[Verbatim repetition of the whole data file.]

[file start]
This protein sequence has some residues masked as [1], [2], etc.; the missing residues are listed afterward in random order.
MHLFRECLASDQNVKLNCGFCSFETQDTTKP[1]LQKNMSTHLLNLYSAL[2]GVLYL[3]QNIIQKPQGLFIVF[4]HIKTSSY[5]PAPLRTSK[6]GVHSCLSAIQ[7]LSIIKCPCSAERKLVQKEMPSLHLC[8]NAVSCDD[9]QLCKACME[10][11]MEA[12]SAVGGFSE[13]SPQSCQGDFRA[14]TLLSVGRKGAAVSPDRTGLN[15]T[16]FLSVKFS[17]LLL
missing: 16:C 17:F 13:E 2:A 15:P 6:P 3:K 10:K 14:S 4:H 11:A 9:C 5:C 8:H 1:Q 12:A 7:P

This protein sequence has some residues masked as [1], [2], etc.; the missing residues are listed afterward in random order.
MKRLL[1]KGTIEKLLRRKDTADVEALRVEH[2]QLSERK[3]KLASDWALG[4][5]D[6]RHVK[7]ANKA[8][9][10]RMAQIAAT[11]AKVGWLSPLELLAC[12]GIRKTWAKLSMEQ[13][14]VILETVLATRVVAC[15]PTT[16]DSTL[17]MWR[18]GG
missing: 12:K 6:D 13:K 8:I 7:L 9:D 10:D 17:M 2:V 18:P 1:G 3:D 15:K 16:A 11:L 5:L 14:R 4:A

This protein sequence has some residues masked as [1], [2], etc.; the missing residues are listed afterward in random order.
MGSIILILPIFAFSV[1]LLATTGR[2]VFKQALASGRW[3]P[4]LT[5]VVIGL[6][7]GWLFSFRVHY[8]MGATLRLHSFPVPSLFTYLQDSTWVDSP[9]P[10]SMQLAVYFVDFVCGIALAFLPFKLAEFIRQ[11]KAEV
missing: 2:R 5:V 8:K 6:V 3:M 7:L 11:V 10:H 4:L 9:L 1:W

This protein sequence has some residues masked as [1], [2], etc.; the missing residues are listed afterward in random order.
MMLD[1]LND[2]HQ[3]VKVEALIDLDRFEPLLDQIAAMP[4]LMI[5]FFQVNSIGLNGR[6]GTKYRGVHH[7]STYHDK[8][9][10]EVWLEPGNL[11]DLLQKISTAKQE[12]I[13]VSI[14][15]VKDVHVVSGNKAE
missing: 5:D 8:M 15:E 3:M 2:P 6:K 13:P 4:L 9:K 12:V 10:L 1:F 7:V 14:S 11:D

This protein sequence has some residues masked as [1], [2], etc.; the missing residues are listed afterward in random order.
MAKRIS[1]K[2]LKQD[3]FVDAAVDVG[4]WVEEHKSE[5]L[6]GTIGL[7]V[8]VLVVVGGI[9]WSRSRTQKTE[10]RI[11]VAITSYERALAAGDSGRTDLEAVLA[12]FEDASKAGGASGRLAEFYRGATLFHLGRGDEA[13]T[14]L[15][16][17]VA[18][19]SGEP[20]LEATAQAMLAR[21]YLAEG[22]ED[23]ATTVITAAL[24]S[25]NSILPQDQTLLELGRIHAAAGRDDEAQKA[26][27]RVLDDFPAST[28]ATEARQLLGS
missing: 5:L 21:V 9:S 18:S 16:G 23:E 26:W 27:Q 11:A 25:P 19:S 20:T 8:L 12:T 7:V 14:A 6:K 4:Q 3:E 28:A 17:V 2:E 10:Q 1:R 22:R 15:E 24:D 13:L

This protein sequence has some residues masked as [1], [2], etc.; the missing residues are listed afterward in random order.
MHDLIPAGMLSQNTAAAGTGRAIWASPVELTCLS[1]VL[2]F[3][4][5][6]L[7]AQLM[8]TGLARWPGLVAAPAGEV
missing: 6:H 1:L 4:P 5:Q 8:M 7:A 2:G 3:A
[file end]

This protein sequence has some residues masked as [1], [2], etc.; the missing residues are listed afterward in random order.
MHLFRECLASDQNVKLNCGFCSFETQDTTKP[1]LQKNMSTHLLNLYSAL[2]GVLYL[3]QNIIQKPQGLFIVF[4]HIKTSSY[5]PAPLRTSK[6]GVHSCLSAIQ[7]LSIIKCPCSAERKLVQKEMPSLHLC[8]NAVSCDD[9]QLCKACME[10][11]MEA[12]SAVGGFSE[13]SPQSCQGDFRA[14]TLLSVGRKGAAVSPDRTGLN[15]T[16]FLSVKFS[17]LLL
missing: 16:C 17:F 13:E 2:A 15:P 6:P 3:K 10:K 14:S 4:H 11:A 9:C 5:C 8:H 1:Q 12:A 7:P

This protein sequence has some residues masked as [1], [2], etc.; the missing residues are listed afterward in random order.
MKRLL[1]KGTIEKLLRRKDTADVEALRVEH[2]QLSERK[3]KLASDWALG[4][5]D[6]RHVK[7]ANKA[8][9][10]RMAQIAAT[11]AKVGWLSPLELLAC[12]GIRKTWAKLSMEQ[13][14]VILETVLATRVVAC[15]PTT[16]DSTL[17]MWR[18]GG
missing: 12:K 6:D 13:K 8:I 7:L 9:D 10:D 17:M 2:V 18:P 1:G 3:D 15:K 16:A 11:L 5:L 14:R 4:A

This protein sequence has some residues masked as [1], [2], etc.; the missing residues are listed afterward in random order.
MGSIILILPIFAFSV[1]LLATTGR[2]VFKQALASGRW[3]P[4]LT[5]VVIGL[6][7]GWLFSFRVHY[8]MGATLRLHSFPVPSLFTYLQDSTWVDSP[9]P[10]SMQLAVYFVDFVCGIALAFLPFKLAEFIRQ[11]KAEV
missing: 2:R 5:V 8:K 6:V 3:M 7:L 11:V 10:H 4:L 9:L 1:W

This protein sequence has some residues masked as [1], [2], etc.; the missing residues are listed afterward in random order.
MMLD[1]LND[2]HQ[3]VKVEALIDLDRFEPLLDQIAAMP[4]LMI[5]FFQVNSIGLNGR[6]GTKYRGVHH[7]STYHDK[8][9][10]EVWLEPGNL[11]DLLQKISTAKQE[12]I[13]VSI[14][15]VKDVHVVSGNKAE
missing: 5:D 8:M 15:E 3:M 2:P 6:K 13:P 4:L 9:K 12:V 10:L 1:F 7:V 14:S 11:D

This protein sequence has some residues masked as [1], [2], etc.; the missing residues are listed afterward in random order.
MAKRIS[1]K[2]LKQD[3]FVDAAVDVG[4]WVEEHKSE[5]L[6]GTIGL[7]V[8]VLVVVGGI[9]WSRSRTQKTE[10]RI[11]VAITSYERALAAGDSGRTDLEAVLA[12]FEDASKAGGASGRLAEFYRGATLFHLGRGDEA[13]T[14]L[15][16][17]VA[18][19]SGEP[20]LEATAQAMLAR[21]YLAEG[22]ED[23]ATTVITAAL[24]S[25]NSILPQDQTLLELGRIHAAAGRDDEAQKA[26][27]RVLDDFPAST[28]ATEARQLLGS
missing: 5:L 21:V 9:S 18:S 16:G 23:E 26:W 27:Q 11:A 25:P 19:S 20:T 8:L 12:T 7:V 14:A 6:K 4:Q 3:E 28:A 17:V 2:E 10:Q 1:R 22:R 15:E 24:D 13:L

This protein sequence has some residues masked as [1], [2], etc.; the missing residues are listed afterward in random order.
MHDLIPAGMLSQNTAAAGTGRAIWASPVELTCLS[1]VL[2]F[3][4][5][6]L[7]AQLM[8]TGLARWPGLVAAPAGEV
missing: 6:H 1:L 4:P 5:Q 8:M 7:A 2:G 3:A